Then Runic Games published Torchlight 2, and compared its content with its predecessor's, even making a neat little infographic.
Notice the last line.
There's also the little fact that Torchlight had been according to them heavily pirated, which they were rather relaxed about. Allow me to quote this gem of a statement :
At this point, I feel almost like I have a duty as a responsible consumer to buy their products and support them so that they can continue to uphold this attitude as a bright example of how you conduct business and earn customers' loyalty. Thankfully, from my experience with their games so far, this seems set to be a pretty enjoyable duty.Originally Posted by Max Schaefer
I'm actually considering purchasing copies of Torchlight 2 for a few fellow gamers who might not know about it to spread the word.
I would argue about the topic as well, but I would only end up repeating composemail's points, so I'll leave it at that. It's refreshing to read someone that's economically literate for once.
Last edited by Sealed; 2013-05-09 at 02:31 PM.
Which ones? The ones I remember were like one episode of some 3-5 episode long games. Especially Apogee had a lot of 3-episode games where the first one was free to try out.
Apogee did Commander Keen? Yeah it was episodic but each was the length of a game. I think the first Duke Nukem was shareware. Jill of the Jungle episode one, also as long as normal game. Cosmo. That's just what I remember on my first Windows 3.0 pc.
I can't tell you who I am, but I can tell you who I'm not.
That being said. This is hilarious and I love the reaction of the guy trying to research DRM. Sadly DRM only ends up hurting the people who actually play the game because pirates/crackers remove it altogether.
Shareware was originally a system where people would basically share full version programs and then expect users to register/pay for it if they continued use, but these were generally small time programs but solo programmers. When Apogee came along, most people switch to their method and programmed in limits to unregistered software or only gave you part of a program.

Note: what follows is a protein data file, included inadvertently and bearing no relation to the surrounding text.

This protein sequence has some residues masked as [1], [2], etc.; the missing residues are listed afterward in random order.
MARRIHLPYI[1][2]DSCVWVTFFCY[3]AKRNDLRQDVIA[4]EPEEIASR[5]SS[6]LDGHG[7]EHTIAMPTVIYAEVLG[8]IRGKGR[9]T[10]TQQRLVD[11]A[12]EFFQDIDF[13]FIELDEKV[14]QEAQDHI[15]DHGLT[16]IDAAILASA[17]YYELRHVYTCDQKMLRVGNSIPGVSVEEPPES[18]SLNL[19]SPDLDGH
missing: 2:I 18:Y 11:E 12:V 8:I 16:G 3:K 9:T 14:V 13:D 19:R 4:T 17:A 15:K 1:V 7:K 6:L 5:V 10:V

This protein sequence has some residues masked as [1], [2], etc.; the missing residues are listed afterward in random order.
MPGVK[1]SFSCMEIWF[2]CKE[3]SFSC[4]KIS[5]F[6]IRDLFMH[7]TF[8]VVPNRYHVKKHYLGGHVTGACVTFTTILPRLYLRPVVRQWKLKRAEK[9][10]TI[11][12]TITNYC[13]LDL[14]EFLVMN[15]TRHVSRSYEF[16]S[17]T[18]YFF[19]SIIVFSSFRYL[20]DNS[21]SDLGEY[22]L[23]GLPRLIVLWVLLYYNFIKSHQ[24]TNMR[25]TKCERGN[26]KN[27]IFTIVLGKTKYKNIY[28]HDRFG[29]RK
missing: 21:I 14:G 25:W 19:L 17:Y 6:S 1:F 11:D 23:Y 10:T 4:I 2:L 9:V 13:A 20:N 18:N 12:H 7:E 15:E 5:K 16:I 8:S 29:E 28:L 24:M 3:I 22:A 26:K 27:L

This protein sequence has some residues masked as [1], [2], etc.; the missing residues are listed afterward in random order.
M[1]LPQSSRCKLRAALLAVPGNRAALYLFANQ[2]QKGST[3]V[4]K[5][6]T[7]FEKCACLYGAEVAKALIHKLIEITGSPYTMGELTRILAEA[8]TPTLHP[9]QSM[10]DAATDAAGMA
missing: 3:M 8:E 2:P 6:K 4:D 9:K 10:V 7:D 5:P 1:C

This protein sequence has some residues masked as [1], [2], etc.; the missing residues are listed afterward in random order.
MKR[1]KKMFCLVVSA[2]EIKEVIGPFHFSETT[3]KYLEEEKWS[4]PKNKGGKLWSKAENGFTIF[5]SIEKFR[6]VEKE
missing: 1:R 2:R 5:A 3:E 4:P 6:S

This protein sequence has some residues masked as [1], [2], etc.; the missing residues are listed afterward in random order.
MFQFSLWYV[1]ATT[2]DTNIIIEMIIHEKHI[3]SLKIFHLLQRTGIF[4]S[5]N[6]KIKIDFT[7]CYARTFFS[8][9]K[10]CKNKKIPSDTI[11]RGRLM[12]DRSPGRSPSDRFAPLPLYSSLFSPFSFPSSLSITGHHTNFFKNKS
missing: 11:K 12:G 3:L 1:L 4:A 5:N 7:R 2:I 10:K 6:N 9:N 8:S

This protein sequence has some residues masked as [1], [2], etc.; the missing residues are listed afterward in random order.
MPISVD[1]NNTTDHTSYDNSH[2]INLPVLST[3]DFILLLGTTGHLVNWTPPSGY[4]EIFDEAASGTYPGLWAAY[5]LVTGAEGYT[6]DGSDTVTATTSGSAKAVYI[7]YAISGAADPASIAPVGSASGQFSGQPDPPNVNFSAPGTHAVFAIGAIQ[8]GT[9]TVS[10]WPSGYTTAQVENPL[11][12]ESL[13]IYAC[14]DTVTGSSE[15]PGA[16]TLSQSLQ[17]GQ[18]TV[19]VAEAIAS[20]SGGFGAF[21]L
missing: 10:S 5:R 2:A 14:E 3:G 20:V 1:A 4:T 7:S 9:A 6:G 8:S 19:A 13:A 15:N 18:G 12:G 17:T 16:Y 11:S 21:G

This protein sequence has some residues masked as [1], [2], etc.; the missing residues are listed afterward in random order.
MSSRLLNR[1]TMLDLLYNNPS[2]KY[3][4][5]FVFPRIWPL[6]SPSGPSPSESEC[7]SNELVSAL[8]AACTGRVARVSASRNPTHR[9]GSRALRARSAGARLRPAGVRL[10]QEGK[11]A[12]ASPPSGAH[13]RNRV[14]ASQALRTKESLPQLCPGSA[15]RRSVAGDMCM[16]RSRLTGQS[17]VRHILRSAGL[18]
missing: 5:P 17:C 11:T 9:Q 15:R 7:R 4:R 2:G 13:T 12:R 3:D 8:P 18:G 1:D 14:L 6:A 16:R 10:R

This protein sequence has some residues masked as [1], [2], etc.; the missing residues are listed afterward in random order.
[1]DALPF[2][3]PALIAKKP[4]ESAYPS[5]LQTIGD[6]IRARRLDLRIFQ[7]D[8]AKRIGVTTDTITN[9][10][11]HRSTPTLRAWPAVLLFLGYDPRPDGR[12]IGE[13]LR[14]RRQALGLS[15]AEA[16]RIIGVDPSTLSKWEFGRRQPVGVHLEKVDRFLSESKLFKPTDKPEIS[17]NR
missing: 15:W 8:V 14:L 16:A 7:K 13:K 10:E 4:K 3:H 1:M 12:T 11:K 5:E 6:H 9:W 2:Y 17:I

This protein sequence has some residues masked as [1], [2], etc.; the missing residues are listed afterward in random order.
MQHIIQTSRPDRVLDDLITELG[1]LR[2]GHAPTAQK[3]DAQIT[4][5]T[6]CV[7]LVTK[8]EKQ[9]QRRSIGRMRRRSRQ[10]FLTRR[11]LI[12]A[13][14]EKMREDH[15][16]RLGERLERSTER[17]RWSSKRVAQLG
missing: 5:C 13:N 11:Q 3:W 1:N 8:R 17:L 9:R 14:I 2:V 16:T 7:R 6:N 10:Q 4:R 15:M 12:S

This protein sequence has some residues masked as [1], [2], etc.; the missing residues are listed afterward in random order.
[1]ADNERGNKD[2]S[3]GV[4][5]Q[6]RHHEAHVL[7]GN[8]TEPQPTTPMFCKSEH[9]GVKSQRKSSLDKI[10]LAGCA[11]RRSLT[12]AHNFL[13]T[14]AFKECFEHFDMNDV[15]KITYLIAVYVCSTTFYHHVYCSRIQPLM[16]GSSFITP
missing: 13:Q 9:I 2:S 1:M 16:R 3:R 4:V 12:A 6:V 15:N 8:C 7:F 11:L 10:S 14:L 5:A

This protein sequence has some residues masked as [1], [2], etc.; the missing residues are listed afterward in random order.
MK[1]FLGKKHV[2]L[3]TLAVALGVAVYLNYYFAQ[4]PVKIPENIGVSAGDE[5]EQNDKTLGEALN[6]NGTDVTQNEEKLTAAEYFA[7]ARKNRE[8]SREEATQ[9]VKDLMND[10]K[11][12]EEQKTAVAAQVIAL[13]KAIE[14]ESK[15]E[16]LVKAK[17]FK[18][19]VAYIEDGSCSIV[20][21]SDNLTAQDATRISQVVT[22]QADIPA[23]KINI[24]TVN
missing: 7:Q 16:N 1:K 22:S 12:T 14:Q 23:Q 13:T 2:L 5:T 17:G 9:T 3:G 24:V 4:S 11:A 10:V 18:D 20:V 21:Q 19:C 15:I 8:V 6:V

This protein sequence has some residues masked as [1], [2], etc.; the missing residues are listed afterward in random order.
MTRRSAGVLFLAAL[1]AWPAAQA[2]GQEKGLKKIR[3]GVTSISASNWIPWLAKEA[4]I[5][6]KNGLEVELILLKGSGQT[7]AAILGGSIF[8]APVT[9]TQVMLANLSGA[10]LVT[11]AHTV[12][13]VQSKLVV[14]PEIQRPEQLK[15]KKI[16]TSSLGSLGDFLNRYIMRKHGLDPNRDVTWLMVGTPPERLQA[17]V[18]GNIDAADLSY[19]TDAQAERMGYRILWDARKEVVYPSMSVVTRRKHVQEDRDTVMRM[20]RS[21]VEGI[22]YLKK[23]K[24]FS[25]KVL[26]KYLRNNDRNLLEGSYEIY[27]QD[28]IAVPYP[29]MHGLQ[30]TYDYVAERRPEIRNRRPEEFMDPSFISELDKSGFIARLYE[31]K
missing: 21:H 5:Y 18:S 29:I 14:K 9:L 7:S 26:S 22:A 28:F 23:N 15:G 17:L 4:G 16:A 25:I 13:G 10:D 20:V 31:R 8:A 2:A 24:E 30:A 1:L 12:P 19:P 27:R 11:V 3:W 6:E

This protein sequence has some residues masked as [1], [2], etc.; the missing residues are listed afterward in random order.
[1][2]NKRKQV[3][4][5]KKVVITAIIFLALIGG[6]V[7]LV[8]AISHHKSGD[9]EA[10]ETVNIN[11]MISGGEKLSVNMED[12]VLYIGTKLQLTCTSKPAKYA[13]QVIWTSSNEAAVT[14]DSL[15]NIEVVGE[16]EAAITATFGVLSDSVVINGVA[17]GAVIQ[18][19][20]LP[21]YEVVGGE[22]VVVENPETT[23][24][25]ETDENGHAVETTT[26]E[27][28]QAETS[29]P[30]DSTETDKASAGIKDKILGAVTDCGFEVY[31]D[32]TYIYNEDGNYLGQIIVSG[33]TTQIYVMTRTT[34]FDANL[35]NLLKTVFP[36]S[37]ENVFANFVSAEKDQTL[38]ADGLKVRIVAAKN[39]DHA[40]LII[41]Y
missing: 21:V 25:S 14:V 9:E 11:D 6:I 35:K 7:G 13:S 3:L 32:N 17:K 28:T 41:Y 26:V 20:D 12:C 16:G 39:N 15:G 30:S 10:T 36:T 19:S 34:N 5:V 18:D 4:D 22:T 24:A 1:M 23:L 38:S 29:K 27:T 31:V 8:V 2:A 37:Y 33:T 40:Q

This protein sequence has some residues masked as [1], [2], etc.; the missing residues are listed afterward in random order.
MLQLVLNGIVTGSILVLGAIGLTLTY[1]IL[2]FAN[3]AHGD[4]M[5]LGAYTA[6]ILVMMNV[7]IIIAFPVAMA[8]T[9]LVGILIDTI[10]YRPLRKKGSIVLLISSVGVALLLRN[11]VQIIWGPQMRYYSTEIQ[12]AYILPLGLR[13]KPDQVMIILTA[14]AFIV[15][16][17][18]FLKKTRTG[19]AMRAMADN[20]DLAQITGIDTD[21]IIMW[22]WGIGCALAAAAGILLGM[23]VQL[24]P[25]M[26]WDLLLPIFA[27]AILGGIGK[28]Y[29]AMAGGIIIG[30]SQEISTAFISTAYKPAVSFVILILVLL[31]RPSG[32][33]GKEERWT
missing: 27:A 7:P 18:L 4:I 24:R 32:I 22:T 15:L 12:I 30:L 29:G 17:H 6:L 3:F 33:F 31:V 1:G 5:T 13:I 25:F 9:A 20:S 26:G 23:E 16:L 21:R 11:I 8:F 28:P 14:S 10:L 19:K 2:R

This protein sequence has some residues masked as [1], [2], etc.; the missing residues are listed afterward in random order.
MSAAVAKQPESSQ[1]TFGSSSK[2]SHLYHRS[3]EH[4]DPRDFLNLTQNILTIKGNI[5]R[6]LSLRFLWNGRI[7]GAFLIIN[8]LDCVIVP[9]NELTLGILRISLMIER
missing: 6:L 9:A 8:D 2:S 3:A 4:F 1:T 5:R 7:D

You must show no mercy, Nor have any belief whatsoever in how others judge you: For your greatness will silence them all!
They complain so much about piracy while they keep increasing prices and keep bringing out games with way too many bugs/problems. "We are losing money but it is not our fault it's the consumers who steal from us!" After they ripped us off.
Life is not fair. I pay ridiculous prices for your products and get ripped off, I rip you off by downloading your products for free. Both are legal and both are unfair.
Make a great game, be fair (not greedy) and you will be rewarded.
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Unfortunately I think the irony will be lost on a lot of these pirates.
I wash my hands until the water burns
Besides that, in a DLC that you paid € 15 for you only get a few maps which in older FPS games were created by the players themselves and were shared among them for free (counter-strike for example).
These companies will push it as far as they can to make as much money as possible. I really have no pitty for them. They also make ridiculous amounts of money that no human being needs. That's how it works in this world but I am really not going to defend them on this matter and I really don't feel bad when I download a movie or videogame.
---------- Post added 2013-05-10 at 01:30 PM ----------
When companies do trick like this I loose all respect for them, Fine if your going to release a DLC Do not do it on day one, and certainly do not put it on the installation disk and expect people to pay you for it.
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